Saturday, March 2, 2024

Northern Pacific GS Gondolas


Two prototype photos, Minnesota Transportation Museum or Minnesota Historical Society (uncertain,) courtesy of James Dick and Aaron Gjermundson

After Springfield, I had posted some info about the PRR G22 gondolas, including the upcoming Rapido offerings and other HO scale models, and followed up with my G22 modeling efforts. What I forgot to do was post about the Northern Pacific GS gondolas that are also coming from Rapido featuring a joint effort with the NPRHA (links to gondola and wood chip car reservations.) The NP had two groups of virtually identical cars built in 1940 by Pressed Steel (car nos. 50000-50499) and by the NP's Brainerd, Minnesota shops (car nos. 50500-50749.) The photos directly above and below are of the series built in 1949 by the NP. The earlier cars are quite similar, with the biggest differences being trucks and hand brakes. The car displayed here had ASF A-3 Ride Control trucks and Superior hand brakes. The model displays a car with cast steel double truss sideframe trucks and Ajax power hand brakes.

Diagram for the 50000 series built 1940

The cars in this series were equipped with Scullin (50000-50249) and ASF (50250-50499) truck sideframe castings, although they both follow NP casting pattern FS-589, making them virtually identical in HO scale (the prototypes would have had data cast into the sideframe that is legible in HO, but not from more than a few inches away.) Draft gear included Cardwell-Westinghouse NY-11-E (50000-50099,) Miner A-22-XB (50100-50299,) Peerless H-1 (50300-50399,) and Waugh Gould No.43 (50400-50499.)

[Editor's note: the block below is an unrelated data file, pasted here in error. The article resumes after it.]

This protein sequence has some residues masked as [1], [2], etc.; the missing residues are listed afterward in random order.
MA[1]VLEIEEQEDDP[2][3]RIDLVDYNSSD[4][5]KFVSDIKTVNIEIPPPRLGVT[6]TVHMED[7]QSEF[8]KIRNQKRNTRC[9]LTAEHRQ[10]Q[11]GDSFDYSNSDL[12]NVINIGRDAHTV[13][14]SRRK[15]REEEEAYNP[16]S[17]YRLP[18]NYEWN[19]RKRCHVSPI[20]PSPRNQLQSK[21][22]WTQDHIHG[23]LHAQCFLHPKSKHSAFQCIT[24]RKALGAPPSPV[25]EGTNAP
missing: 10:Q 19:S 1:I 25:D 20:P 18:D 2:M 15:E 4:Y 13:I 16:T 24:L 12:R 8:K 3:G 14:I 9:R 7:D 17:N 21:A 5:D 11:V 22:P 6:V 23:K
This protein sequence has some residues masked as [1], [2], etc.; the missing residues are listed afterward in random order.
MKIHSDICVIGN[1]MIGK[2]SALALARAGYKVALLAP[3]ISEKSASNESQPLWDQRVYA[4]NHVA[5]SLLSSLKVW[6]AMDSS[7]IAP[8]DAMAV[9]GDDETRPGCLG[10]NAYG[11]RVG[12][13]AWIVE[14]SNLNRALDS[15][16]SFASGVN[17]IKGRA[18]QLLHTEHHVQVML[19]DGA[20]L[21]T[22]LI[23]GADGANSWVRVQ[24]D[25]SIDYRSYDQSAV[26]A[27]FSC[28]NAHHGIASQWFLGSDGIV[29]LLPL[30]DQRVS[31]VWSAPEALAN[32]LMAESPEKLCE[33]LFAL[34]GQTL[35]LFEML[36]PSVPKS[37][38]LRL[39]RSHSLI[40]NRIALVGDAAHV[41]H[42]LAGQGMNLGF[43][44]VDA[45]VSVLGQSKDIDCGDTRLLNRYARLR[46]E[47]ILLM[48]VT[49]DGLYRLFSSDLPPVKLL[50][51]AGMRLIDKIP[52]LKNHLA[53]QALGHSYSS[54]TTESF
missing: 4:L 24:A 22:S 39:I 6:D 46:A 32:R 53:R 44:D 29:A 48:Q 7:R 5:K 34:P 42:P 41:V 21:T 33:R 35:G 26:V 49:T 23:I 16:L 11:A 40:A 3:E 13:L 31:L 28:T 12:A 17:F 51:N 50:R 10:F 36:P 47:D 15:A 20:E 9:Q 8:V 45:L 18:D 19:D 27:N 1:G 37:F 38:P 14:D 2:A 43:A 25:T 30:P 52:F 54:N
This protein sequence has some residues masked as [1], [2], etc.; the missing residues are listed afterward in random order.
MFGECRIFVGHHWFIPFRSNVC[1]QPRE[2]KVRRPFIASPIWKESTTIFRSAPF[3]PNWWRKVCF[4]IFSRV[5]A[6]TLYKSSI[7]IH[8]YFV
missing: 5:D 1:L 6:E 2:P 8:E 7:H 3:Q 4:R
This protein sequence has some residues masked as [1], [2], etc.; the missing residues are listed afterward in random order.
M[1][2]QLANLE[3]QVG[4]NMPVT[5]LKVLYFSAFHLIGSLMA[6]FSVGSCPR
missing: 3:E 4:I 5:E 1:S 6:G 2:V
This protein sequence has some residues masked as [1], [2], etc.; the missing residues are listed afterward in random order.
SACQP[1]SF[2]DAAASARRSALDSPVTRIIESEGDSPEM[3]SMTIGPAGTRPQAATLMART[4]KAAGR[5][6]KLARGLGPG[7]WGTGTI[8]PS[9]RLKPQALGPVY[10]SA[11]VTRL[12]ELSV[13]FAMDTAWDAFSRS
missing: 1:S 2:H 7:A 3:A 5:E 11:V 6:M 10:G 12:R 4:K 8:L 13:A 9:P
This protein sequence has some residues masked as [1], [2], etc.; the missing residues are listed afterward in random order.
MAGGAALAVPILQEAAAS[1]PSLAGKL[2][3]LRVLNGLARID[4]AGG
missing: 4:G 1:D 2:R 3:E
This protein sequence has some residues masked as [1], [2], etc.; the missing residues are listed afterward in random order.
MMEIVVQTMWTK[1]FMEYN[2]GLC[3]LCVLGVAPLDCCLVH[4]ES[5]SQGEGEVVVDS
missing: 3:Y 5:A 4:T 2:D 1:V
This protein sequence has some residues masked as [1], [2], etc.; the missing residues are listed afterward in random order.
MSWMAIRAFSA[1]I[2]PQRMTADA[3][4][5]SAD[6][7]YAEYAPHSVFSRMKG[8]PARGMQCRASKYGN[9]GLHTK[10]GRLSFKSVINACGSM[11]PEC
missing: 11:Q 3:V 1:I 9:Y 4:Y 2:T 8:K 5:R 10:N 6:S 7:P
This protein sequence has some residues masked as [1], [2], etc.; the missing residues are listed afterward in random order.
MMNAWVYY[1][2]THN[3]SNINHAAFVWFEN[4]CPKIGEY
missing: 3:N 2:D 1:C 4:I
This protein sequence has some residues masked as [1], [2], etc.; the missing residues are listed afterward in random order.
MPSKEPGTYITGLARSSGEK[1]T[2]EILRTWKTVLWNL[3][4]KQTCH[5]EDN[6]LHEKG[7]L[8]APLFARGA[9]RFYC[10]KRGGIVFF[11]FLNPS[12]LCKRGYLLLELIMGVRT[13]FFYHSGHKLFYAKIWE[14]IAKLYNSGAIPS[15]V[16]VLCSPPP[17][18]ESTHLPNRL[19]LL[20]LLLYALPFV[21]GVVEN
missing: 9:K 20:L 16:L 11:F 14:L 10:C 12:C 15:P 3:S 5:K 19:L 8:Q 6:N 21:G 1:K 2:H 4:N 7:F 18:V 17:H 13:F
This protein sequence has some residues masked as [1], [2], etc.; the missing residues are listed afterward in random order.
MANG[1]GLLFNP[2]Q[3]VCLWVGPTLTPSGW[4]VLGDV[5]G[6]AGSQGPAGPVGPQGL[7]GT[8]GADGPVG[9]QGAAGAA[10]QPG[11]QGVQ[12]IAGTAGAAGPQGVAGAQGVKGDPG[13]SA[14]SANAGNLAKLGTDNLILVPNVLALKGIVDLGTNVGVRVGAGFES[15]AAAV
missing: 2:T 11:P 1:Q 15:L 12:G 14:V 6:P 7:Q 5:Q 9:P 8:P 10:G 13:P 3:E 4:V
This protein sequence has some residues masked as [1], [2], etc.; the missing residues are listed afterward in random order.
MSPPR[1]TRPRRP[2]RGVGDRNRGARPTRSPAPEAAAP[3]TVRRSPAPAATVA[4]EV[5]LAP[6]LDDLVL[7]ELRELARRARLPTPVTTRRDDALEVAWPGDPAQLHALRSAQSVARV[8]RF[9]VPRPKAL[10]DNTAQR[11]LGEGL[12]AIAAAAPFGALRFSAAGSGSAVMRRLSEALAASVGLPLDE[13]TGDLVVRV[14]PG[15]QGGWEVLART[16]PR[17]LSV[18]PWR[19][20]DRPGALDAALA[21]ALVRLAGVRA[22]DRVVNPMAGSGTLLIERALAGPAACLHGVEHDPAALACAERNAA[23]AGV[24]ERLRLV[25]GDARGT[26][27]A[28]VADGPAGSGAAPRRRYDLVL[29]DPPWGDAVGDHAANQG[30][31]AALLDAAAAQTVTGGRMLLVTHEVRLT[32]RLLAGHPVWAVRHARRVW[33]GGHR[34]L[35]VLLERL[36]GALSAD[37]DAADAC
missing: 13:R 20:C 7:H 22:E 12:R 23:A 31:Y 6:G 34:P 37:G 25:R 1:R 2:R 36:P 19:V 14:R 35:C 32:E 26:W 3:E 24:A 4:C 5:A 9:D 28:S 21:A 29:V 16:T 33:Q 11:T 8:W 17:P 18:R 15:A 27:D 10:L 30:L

Diagram for the 50500 series built 1949

Test shots for the models were on display at Springfield. The actual designs were developed in conjunction with noted historian and modeler Rick Leach and the NPRHA, assuring a high degree of accuracy. As can be seen in these photos, the model is a faithful replica of the prototype. While these did see varied service on the NP, like all gons, they did wander and could be seen just about anywhere. They lasted well into the 1970s.

Thank you to Aaron Gjermundson for providing information and photos about the prototypes and to Jim Dick for also adding information and clarifying details.

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